How long have you known Mr. Ginsberg? I asked.

Actually, I have only know Allen for about 3 or 4 years. I can t really remember. I have a short term memory from all the drugs! she sarcastically replied.

So, you and Allen have done drugs together, would you like to elaborate on that? I questioned.

Well, what do you want to know? she replied.

Like, what kinds of drugs do you prefer. Do you think it has influenced his writing? I said.

We favor LSD, it totally fucks with your mind. It opens doors that our minds can t open by themselves, it puts you in a totally different state of mind. I wish I could stay there forever, she said, oh hell yes, I totally think his use of drugs have influenced his writing style.

Who are some of his influences? I asked.

Allen is totally into Walt Whitman the original Beatnik as he has been referred to many times, she said, I m sorry to cut this short, but I have to catch the bus. It s leaving like now, so I ll see you around, ok? ( Allen Ginsberg ).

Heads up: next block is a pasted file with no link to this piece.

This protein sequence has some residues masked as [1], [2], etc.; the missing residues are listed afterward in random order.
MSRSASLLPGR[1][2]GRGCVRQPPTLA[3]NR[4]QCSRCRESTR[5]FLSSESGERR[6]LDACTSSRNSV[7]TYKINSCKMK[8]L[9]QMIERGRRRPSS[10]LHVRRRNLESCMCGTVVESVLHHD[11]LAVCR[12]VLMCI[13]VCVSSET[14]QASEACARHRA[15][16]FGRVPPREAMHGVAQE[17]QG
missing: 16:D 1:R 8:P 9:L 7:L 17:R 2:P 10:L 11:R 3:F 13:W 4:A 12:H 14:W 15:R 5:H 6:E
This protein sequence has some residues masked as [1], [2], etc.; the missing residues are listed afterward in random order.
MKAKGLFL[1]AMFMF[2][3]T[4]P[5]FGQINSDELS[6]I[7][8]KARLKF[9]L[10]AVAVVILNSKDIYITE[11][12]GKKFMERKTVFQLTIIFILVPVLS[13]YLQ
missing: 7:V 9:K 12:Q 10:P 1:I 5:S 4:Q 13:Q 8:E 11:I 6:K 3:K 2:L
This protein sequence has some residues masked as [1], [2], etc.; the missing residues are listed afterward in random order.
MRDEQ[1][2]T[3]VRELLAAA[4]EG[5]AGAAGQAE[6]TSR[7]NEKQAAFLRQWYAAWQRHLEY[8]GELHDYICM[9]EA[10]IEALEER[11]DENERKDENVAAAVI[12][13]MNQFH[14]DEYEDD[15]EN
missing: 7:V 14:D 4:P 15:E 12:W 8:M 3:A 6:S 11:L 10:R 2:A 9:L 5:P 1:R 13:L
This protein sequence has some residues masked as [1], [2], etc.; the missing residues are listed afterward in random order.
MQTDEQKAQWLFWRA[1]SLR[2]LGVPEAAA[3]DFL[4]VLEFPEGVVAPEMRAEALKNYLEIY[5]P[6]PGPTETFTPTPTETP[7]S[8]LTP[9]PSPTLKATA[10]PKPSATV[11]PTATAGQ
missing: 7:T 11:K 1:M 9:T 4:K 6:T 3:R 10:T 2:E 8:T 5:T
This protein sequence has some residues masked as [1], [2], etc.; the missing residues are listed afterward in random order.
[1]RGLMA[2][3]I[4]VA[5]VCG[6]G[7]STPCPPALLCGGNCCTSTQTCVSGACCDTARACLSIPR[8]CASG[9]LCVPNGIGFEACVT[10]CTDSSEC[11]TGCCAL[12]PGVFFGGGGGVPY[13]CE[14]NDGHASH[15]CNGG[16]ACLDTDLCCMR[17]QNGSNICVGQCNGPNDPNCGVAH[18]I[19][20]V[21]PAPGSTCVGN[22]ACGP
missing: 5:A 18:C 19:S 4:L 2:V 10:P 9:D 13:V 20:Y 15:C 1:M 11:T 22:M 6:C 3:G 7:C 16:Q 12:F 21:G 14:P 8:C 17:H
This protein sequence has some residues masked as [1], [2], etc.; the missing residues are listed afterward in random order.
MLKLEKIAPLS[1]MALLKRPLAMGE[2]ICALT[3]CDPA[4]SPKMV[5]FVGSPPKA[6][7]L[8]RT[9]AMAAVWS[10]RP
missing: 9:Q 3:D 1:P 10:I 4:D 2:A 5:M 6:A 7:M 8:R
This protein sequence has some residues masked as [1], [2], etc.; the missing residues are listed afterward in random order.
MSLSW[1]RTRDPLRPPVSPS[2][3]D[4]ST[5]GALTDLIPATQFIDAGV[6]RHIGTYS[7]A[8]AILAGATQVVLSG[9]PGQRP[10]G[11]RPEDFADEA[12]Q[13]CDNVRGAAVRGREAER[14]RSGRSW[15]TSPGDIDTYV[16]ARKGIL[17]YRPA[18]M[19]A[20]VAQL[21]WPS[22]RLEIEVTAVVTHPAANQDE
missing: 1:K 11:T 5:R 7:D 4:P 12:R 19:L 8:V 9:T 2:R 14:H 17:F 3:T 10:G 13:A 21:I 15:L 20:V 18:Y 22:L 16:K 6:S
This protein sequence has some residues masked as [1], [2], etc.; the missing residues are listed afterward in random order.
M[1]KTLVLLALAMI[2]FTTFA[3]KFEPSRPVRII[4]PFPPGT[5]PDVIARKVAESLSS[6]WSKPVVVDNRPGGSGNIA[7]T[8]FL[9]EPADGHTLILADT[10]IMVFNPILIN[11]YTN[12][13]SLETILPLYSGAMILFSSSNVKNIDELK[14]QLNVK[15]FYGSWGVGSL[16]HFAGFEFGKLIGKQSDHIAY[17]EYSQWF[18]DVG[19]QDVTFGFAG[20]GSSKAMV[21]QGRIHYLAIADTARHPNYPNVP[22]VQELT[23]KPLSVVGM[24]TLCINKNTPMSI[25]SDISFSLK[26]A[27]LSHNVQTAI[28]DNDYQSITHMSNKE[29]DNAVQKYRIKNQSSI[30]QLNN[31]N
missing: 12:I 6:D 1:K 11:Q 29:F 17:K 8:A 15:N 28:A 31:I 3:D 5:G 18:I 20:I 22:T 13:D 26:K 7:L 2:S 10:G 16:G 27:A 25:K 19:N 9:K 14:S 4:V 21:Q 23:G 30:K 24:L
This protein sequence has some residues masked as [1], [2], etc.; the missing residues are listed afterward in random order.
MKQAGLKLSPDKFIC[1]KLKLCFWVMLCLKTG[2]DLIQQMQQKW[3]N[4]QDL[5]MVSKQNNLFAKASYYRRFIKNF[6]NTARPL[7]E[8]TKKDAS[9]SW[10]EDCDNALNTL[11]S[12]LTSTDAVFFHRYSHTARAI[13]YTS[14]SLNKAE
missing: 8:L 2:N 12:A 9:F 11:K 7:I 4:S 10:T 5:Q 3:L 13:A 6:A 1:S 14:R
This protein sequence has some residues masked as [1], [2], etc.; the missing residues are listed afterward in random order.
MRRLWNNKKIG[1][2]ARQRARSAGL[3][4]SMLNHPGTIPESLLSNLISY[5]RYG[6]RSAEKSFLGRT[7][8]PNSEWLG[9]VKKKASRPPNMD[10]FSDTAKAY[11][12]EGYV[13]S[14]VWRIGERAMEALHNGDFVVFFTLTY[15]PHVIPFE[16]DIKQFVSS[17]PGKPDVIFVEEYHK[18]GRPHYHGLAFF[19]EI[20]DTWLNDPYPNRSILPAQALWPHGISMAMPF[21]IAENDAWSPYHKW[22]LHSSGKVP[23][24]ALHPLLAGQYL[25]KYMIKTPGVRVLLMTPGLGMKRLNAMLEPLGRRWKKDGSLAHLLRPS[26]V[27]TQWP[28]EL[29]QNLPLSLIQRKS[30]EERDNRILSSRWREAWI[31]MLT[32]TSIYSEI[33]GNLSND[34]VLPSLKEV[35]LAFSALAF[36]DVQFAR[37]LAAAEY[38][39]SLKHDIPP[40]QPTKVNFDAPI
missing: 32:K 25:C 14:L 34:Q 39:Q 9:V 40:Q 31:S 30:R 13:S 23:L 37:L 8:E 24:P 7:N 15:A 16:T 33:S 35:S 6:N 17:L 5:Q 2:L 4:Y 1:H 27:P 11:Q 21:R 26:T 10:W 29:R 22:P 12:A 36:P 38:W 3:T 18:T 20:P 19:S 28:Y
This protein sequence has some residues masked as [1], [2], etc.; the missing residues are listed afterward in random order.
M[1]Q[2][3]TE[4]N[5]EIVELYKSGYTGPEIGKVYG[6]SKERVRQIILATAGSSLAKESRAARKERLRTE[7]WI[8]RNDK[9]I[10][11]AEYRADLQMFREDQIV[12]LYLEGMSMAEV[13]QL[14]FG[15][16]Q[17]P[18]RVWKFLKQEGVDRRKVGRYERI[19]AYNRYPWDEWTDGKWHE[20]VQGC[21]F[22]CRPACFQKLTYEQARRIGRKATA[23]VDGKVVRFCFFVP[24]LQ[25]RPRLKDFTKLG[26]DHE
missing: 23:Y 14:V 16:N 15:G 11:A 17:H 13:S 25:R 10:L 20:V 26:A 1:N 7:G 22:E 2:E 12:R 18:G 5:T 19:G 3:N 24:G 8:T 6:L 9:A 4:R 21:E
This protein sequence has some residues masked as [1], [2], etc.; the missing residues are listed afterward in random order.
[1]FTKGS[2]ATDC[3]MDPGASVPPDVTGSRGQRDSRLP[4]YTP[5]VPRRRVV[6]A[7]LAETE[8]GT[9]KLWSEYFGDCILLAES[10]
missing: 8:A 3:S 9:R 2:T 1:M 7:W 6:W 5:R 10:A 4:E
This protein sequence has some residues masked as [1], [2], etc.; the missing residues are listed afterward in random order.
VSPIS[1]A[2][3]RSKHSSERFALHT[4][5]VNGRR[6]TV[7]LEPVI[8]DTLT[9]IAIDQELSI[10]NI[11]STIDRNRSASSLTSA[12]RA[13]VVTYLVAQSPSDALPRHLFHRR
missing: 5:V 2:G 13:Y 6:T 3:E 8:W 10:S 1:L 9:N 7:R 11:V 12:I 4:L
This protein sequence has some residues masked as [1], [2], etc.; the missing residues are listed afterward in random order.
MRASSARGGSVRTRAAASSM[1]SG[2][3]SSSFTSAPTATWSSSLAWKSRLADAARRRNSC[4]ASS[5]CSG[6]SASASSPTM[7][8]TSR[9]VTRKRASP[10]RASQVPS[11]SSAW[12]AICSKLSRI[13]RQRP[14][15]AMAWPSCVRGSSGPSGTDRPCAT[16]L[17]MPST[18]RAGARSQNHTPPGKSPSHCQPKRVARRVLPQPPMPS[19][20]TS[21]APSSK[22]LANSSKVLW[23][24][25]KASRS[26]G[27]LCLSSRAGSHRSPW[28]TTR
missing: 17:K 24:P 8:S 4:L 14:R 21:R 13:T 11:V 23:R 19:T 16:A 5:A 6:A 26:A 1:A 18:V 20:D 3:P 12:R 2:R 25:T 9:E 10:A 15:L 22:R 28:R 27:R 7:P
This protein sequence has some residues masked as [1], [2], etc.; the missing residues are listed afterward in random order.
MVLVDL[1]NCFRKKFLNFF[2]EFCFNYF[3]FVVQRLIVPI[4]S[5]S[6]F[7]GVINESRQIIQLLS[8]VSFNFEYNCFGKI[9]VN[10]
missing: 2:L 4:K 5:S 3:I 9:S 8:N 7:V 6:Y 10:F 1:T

Yah, totally! I said. I walked out with door, saying my last good-byes. I started down the street for my apartment. Today has been a long ass day! I thought to myself, while walking home. I reached my apartment around 4:30 p.m. Took a quick shower and was got some shuteye.

I got up around 11:30 a.m. on Saturday, and got some cereal. Then headed for the streets, today I m going to get some new clothes for myself. I might as well take advantage of being in the 50 s and get me some new threads. I walked past a few stores, but didn t find much. Obsessed with finding the coolest clothes, I walked aimlessly